do it for their own blood. We have appealed in vain and now we look to these governors and they have an influence, and they will enhance the bitterness of their own cup if they dont listen to us. This is one object and at the same time we can draw out from them their feelings in regard to the Western Mission.
The said had spoken the mind of on the subject, and he knows that God is in it for the brethren get the spirit when they talk about.
Coun. moved to amend the resolution of by adding two more to the committee and make the number three instead of five.
A vote was taken on s motion as amended by and was unanimous in the affirmative [p. ]
Massachusetts was a center for antislavery activity throughout the antebellum period. For instance, the governor had recently appointed an agent, Samuel Hoar, to travel to South Carolina to challenge its law authorizing the imprisonment of any free black sailor arriving in the state. When Hoar arrived in Charleston, the South Carolina legislature passed a resolution directing the governor to expel him from the state. With threats of extralegal mob violence likewise directed toward him, Hoar returned to Massachusetts after a few days. The Nauvoo Neighbor condemned South Carolina for “curtail[ing] the freedom of a free people” and warned that such action would serve as a “fire, which will eventually singe the glory of American Liberty.” (“Statement of the Hon. Samuel Hoar,” Liberator [Boston], 17 Jan. 1845, 9–10; “Legislative Vengeance!,” Nauvoo Neighbor, 9 Jan. 1845, ; see also “Protection of Massachusetts Citizens in Other States,” Liberator, 20 Dec. 1844, 202.)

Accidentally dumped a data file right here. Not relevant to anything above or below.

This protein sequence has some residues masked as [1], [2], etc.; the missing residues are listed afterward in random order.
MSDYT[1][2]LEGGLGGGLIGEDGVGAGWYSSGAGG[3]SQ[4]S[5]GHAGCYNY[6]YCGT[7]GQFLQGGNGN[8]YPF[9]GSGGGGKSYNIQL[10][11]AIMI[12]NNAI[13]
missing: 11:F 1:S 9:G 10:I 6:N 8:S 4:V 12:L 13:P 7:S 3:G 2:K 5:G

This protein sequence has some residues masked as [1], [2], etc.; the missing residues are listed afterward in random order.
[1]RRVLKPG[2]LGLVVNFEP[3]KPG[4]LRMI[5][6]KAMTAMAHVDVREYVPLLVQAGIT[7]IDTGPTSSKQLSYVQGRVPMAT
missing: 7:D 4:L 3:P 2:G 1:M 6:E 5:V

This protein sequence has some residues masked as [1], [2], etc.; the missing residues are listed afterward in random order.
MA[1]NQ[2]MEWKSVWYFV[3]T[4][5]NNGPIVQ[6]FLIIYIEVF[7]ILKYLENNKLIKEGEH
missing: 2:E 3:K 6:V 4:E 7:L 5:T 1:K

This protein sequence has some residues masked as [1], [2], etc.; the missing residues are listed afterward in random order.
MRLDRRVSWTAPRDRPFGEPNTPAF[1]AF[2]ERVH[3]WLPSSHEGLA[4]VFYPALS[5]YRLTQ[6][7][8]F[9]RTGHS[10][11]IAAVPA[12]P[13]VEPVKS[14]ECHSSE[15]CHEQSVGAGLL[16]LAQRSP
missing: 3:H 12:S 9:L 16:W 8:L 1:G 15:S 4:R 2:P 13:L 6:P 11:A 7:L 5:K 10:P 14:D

Clayton apparently miswrote this sentence, as adding two members to the committee would make the number five instead of three. A correction to this effect was made at a later date by church clerk and council member George F. Gibbs. (On Gibbs, see Source Note for Council of Fifty, “Record.”)